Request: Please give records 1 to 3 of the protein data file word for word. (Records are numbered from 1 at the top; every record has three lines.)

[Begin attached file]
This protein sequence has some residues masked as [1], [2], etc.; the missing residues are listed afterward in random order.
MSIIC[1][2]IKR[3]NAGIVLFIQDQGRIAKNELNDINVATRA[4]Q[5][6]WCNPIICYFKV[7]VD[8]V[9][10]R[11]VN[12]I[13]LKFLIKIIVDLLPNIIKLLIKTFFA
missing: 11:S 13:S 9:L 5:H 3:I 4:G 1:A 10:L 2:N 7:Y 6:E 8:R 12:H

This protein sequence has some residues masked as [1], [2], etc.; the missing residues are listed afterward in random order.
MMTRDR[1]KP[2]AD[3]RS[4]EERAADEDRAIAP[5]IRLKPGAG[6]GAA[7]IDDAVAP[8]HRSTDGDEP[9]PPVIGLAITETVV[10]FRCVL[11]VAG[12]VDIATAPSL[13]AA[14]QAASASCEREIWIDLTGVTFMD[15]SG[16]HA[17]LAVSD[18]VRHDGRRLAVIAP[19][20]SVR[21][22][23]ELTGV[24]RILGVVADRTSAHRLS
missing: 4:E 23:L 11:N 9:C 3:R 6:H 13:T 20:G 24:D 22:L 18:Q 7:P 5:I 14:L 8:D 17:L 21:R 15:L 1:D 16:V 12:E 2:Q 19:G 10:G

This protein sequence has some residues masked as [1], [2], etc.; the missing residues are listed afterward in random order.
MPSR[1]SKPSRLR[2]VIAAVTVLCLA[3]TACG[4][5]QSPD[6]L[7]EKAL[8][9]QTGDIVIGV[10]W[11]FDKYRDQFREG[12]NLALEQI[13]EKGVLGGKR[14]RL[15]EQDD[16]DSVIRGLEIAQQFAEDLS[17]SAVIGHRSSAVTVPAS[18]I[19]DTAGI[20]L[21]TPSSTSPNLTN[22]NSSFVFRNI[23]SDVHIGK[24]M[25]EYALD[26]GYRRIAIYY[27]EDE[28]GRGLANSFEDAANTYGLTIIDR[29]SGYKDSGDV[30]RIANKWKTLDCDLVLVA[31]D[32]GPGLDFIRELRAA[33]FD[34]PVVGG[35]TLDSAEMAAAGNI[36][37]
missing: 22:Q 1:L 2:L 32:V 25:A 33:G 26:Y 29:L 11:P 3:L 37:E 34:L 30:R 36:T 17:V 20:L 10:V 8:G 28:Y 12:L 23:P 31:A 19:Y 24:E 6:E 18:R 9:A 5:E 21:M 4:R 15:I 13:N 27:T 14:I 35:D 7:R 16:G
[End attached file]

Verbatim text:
This protein sequence has some residues masked as [1], [2], etc.; the missing residues are listed afterward in random order.
MSIIC[1][2]IKR[3]NAGIVLFIQDQGRIAKNELNDINVATRA[4]Q[5][6]WCNPIICYFKV[7]VD[8]V[9][10]R[11]VN[12]I[13]LKFLIKIIVDLLPNIIKLLIKTFFA
missing: 11:S 13:S 9:L 5:H 3:I 4:G 1:A 10:L 2:N 7:Y 6:E 8:R 12:H

This protein sequence has some residues masked as [1], [2], etc.; the missing residues are listed afterward in random order.
MMTRDR[1]KP[2]AD[3]RS[4]EERAADEDRAIAP[5]IRLKPGAG[6]GAA[7]IDDAVAP[8]HRSTDGDEP[9]PPVIGLAITETVV[10]FRCVL[11]VAG[12]VDIATAPSL[13]AA[14]QAASASCEREIWIDLTGVTFMD[15]SG[16]HA[17]LAVSD[18]VRHDGRRLAVIAP[19][20]SVR[21][22][23]ELTGV[24]RILGVVADRTSAHRLS
missing: 4:E 23:L 11:N 9:C 3:R 6:H 13:T 20:G 24:D 22:L 18:Q 7:P 5:I 14:L 8:D 17:L 21:R 15:L 1:D 16:V 12:E 2:Q 19:G 10:G

This protein sequence has some residues masked as [1], [2], etc.; the missing residues are listed afterward in random order.
MPSR[1]SKPSRLR[2]VIAAVTVLCLA[3]TACG[4][5]QSPD[6]L[7]EKAL[8][9]QTGDIVIGV[10]W[11]FDKYRDQFREG[12]NLALEQI[13]EKGVLGGKR[14]RL[15]EQDD[16]DSVIRGLEIAQQFAEDLS[17]SAVIGHRSSAVTVPAS[18]I[19]DTAGI[20]L[21]TPSSTSPNLTN[22]NSSFVFRNI[23]SDVHIGK[24]M[25]EYALD[26]GYRRIAIYY[27]EDE[28]GRGLANSFEDAANTYGLTIIDR[29]SGYKDSGDV[30]RIANKWKTLDCDLVLVA[31]D[32]GPGLDFIRELRAA[33]FD[34]PVVGG[35]TLDSAEMAAAGNI[36][37]
missing: 22:Q 1:L 2:L 32:V 25:A 33:G 26:Y 29:L 11:P 3:L 37:E 34:L 30:R 36:T 17:V 20:L 10:V 8:G 28:Y 12:L 23:P 31:A 19:Y 24:E 6:E 18:R 9:A 5:E 21:M 4:R 15:I 13:N 27:T 14:I 35:D 7:R 16:G